A Senate Judiciary aide who spoke at length on condition of anonymity said concerns about the bill are misguided. The aide argued that the bill essentially reiterates criminal sanctions that already exist and is far less intrusive than other proposals in the Senate--such as one introduced in March 2002 by Sen. Fritz Hollings, D-S.C.--that sought to regulate technology directly.

In the Grokster case decision, Judge Wilson noted that "additional legislative guidance may be well-counseled." The Senate aide said that "could be interpreted as a request for the status quo, if it is not answered" by Congress.

40 comments

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No big surprise...
that this bill receives the support from the biggest content industry shills in congress. As for children who use P2P being exploited, where are the parents in all this?
Posted by unknown unknown (1951 comments )
Reply Link Flag
chills innovation
Great software for personal-use recording, like Replay Music or Replay Radio, could be in jeopardy if this bill ever sees the light of day.

See what may no longer be available:
www.replay-radio.com

and

www.replay-music.com
Posted by applian (13 comments )
Reply Link Flag
promotes "better" piracy
All this bill will do is cause people/companies to start creating "private" technologies that work to hide from snooping jerkoffs like the riaa or other anti freedom corporations.
Posted by (20 comments )
Reply Link Flag
That's True
Let's see them try to prosecute an encrypted P2P client. Also Kazaa is based in Australia I thought, so last time I checked the US had no jurisdiction there.

I am sick of these idiot politicians making policies about technologies that they don't even fully comprehend. It just goes to show that policy makers of the future will have to be more than just elected in order to make unbiased decisions.
Posted by brbubba (25 comments )
Link Flag
Your right..."Better" Piracy will emerge...
As I stated in my other post...all this Bill will do is encourage people to start their own Intranets offline to file-share and download. being offline they can't be monitored.

What's more important is they can NEVER shut down all the P2P websites because so many are now GLOBAL and they have no aothority to do so outside our borders.
Posted by stephenmeyer (33 comments )
Link Flag
what do you mean 'induce'?
As I would use the term 'induce' I don't see a problem. The question is how the bill defines it.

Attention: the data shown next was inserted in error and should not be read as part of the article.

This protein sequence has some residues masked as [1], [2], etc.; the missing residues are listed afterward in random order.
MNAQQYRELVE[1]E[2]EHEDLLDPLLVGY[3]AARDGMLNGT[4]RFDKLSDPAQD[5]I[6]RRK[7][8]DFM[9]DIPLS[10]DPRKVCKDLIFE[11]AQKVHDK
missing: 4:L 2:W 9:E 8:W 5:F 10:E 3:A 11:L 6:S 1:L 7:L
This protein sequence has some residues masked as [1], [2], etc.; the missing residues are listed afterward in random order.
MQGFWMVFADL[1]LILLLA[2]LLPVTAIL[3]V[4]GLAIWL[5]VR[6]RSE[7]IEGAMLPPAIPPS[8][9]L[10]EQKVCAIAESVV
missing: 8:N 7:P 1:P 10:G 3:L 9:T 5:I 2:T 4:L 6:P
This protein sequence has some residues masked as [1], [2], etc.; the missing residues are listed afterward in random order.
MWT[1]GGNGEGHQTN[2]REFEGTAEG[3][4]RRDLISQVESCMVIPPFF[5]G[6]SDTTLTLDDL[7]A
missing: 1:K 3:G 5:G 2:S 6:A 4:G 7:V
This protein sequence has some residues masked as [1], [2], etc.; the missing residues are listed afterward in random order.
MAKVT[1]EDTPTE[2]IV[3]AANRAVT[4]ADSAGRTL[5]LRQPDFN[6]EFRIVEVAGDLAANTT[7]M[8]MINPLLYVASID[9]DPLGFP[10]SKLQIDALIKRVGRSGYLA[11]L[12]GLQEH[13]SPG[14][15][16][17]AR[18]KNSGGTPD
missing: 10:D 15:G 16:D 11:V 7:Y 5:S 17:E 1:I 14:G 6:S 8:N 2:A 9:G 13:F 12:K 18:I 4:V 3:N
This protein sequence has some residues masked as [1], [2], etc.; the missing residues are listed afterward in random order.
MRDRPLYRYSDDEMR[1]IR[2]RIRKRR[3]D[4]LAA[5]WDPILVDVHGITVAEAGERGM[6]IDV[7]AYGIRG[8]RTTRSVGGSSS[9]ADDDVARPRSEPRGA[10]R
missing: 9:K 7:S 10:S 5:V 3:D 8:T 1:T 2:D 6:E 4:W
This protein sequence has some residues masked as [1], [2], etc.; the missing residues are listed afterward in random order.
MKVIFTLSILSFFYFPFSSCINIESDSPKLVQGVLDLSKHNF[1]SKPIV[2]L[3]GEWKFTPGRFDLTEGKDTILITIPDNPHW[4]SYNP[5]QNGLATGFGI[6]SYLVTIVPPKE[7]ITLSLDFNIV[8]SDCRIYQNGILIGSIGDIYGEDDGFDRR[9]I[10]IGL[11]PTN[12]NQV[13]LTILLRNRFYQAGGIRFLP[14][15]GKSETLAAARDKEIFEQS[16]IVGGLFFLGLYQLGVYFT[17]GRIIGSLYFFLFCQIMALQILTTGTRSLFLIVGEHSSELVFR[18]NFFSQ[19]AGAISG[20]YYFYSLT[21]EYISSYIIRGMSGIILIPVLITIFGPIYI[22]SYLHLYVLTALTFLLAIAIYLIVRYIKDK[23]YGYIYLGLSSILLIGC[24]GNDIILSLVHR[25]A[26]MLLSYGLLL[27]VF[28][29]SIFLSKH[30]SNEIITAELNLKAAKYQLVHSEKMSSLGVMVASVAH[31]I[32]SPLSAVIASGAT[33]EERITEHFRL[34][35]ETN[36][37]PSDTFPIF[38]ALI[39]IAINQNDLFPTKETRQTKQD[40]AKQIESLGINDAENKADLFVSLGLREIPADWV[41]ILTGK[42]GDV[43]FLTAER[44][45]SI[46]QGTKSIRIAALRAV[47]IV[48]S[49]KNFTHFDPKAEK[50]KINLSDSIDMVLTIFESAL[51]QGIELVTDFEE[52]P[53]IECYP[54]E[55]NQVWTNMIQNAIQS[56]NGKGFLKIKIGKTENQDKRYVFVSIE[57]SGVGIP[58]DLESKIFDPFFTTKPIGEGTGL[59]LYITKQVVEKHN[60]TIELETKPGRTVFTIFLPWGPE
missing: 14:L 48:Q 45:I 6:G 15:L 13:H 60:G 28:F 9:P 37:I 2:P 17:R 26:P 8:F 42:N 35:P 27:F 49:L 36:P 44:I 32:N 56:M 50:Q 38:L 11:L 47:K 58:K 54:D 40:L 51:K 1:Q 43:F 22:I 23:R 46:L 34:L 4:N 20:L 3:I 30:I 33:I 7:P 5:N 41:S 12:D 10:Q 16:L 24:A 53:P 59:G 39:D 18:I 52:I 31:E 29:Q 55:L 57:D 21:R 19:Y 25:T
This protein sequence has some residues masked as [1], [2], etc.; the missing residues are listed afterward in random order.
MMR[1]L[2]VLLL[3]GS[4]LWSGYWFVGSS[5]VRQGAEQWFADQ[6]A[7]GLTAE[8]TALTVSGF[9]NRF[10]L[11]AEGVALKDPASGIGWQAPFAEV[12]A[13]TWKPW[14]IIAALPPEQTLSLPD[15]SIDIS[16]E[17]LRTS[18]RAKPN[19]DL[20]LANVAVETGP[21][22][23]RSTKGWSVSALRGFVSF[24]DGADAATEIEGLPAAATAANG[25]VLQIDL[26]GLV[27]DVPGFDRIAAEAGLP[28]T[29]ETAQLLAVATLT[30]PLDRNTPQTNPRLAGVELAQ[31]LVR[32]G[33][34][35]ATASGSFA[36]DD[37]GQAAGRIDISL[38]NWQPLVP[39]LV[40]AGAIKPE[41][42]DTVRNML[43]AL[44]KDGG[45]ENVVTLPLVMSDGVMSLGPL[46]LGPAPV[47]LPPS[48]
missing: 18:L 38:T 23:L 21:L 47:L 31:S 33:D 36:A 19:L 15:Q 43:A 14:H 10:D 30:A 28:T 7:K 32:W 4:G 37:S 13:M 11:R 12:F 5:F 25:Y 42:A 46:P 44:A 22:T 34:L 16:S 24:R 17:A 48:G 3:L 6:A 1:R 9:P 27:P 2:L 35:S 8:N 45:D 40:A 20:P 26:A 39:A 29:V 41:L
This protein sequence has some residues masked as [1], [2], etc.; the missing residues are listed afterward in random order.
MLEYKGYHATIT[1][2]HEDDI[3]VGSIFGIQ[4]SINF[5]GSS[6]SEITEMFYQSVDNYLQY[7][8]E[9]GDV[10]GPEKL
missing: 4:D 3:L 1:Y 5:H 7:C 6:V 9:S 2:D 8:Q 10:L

Posted by (1 comment )
Link Flag
Much too broad and unenforcable
With the current wording of this law everything from the copy machine to the ball point pen would be illegal.

ISPs wont be help liable? Up until someone sues them that is. Giving someone an internet connection that can be used for piracy is inducement according to this law.

Then theres the fact that short of calling your program "Piracy v3.0" and describing it as "A tool for pirating copyrighted material" there is no way to prove that pretty much any technology (including p2p networks) are designed to promote piracy, merely that they can be used for such.

But then again just about any technology can be used for piracy from a stick of chalk to every device, computer, server, router, etc currently attached to the internet.

This law will either have no effect or outlaw almost everything.

Considering that, is it really worth putting into effect?

Has anyone even bothered to think about how the public will react?
Posted by Fray9 (547 comments )
Reply Link Flag
Bill will be smashed like a bug or water down
There is no way this bill in current form will live to see approval. There is to many other corporations out there that will realize that this bill would make them outlaws, even the backers of this bill who make cd writers will eventually abandon this bill.
Posted by simcity1976 (136 comments )
Reply Link Flag
Its time to go on the attack
OK, time to see what my idiot Senators here in Washington think of this ***CRAP***. Cantwell, Dunn, listen up morons, don't make me dedicate my free time to removing you from office. I can get much nastier than you will ever want to sink in public. This I promise.
Posted by (60 comments )
Reply Link Flag
Congress Should Take A Look At Their Own Dirty P2P's
Before they start curbing more of our free expression, free use, and internet privacy, I think that Congress should look into their own dirty hamper! Check out your own "peers," Barbara Boxer, Bill Frist, et al! Make Bush hand over the rest of the 23 pages requested by Congress with regard to the "allowed torture-methods"! (of the fifty pages they put out, only 3 were part of the 23 requested)! And how about putting some curbs on Rumsfeld? Oh yes, and how about restoring the environmental restrictions on plant emissions? And don't forget to tell those zealots to keep their bloody hands off the Alaska Wildlife Prserves...that's part of their thievery!! And what have they allowed to be stolen from the American people in terms of our name and reputation in the world? Guys, you'd better tend to your own knitting before digging into more of our rights and freedoms.
Posted by domino7 (2 comments )
Reply Link Flag
Corporate America Rules the World
Everyone should be very scared by these new laws preventing technology and tightening copyright laws. It won't be the same world if Corporate America gets everything they ask for. Anything that doesn't serve their best interest it will be illegal.
Posted by (14 comments )
Reply Link Flag
Typical Govt. Misuse of Power